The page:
HSAs (Health Savings Accounts) and the Affordable Care Act
by Vicki Parker
Health Savings Accounts (HSA) were developed with the Medicare Prescription Drug Improvement & Modernization Act in 2003. They replaced Medical Savings Accounts (MSA) which were created with the Health Insurance Portability & Accountability Act in 1996 and are now grand fathered. The purpose behind the development of HSAs was to help reduce the increasing costs of healthcare in the U.S. They were designed to make “able” individuals increasingly responsible for their own health care costs and choices. Part of the rationale behind HSAs was that persons pay a larger portion of their own healthcare costs, and are therefore frugal with healthcare decisions. This frugality translates to health-oriented lifestyles and a resulting reduction in the need for healthcare, which serves to drive costs downward.
This is how a HSA works:
You contribute up to a maximum allowable amount of $3100 per covered person each year. The contributions are tax deferred. What you contribute to your HSA is your money and you control when you withdraw it. Withdrawals must be health-care related (medical, vision or dental) or you subject yourself to a 20% tax penalty by the IRS. There is no limit on the amount which can accrue in an individual HSA.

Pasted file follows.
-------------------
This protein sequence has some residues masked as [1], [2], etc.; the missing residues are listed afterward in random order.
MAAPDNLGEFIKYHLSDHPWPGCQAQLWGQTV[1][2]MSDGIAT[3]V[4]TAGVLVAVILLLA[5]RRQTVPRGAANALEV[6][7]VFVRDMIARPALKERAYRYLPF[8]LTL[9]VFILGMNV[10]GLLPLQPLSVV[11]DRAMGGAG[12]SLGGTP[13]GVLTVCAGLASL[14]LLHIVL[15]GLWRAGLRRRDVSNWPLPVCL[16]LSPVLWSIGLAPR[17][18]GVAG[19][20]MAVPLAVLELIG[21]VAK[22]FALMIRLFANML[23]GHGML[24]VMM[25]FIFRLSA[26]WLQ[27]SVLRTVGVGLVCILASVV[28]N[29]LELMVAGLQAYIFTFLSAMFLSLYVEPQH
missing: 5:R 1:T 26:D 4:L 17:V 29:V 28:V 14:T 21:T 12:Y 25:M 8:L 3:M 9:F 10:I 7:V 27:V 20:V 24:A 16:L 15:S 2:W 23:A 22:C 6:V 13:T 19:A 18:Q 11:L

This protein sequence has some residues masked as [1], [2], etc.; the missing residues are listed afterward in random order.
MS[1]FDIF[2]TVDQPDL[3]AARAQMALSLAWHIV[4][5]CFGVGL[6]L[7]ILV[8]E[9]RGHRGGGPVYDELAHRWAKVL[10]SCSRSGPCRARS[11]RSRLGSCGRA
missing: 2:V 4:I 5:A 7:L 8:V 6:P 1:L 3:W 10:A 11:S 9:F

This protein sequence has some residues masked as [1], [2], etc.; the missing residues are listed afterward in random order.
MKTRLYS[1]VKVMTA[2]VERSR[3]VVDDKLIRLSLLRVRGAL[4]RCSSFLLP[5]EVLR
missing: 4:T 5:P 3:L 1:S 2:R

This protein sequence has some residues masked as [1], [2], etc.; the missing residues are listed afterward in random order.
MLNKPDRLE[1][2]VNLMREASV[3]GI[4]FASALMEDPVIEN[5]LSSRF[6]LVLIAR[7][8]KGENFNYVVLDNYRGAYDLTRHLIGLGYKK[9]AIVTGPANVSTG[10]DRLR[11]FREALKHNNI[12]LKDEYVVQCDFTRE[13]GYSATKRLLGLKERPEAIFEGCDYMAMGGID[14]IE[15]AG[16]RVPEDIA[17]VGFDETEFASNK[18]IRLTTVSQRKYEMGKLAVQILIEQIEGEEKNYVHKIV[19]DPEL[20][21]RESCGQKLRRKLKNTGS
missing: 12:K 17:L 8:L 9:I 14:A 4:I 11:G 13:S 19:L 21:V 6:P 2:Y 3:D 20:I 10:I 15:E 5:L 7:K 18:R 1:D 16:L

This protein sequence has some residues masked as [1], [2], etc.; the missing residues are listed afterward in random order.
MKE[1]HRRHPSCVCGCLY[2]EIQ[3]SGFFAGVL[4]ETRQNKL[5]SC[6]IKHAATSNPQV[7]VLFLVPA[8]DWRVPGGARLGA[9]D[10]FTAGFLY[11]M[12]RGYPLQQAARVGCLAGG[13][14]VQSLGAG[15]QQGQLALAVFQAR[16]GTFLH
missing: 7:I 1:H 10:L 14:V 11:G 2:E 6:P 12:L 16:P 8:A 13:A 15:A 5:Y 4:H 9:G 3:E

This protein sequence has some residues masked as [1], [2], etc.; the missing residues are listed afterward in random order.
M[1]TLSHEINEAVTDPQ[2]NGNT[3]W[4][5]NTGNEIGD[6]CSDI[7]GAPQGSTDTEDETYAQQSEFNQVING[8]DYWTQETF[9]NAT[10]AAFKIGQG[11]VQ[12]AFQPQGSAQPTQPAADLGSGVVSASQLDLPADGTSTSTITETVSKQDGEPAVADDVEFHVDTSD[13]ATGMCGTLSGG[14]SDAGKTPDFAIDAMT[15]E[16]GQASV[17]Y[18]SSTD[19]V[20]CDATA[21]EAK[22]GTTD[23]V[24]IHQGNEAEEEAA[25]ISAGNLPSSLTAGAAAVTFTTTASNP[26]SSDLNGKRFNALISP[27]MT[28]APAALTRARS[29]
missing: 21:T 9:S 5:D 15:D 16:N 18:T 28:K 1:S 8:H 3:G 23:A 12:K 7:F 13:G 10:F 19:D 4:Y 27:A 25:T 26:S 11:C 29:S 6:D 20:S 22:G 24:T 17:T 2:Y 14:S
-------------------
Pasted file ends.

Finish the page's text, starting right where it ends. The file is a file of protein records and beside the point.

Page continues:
How this translates to cost savings $$$:
Due to cummulative contributions into the HSA, you can afford a higher deductible on your health insurance plan. Some dedutibles are as high at $10,000. You will pay ALL of your medical costs up to your chosen deductible. Health plans vary accordingly, but generally, the higher the deductible, the greater the benefits which are paid after the deductible is met. That is, after the $10,000 deductible is met, benefits are paid at 100%.
John and Jane, a young married couple of 2 years with no prior medical conditions, apply for coverage and are quoted between $200 and $400 month by several providers for EACH of them for a standard 80/20 plan. Instead, after settling on a $7,500 annual deductible HSA with a $1,000 deductible for drugs, they were able to obtain coverage at the rate of $150 month collectively. That translates to $1800 in annual premiums versus potentially $9600 a year in premiums.
This means, however, that each of them must maintain a separate HSA. The savings they realize in premiums will be used to fund the HSA up to at least, the deductible. They will begin by depositing $3100 each year per person and let their individual HSAs grow to the $7500 level at a minimum. This extra $200+ per month then becomes their savings instead of money thrown away on a non-refundable premium. It would take 2.75 years to reach their deductible. They draw from the HSA each tax year for healthcare needs and replenish the account in the next tax year as they wish.
The amount placed in the HSA is tax-deferred and the amount spent on healthcare is tax-deferred. They are not able to claim health expenses on their taxes. They are not able to use the monies for non-medical purposes. They would be able to “bank” the money until retirement and use it for non-medical purposes then.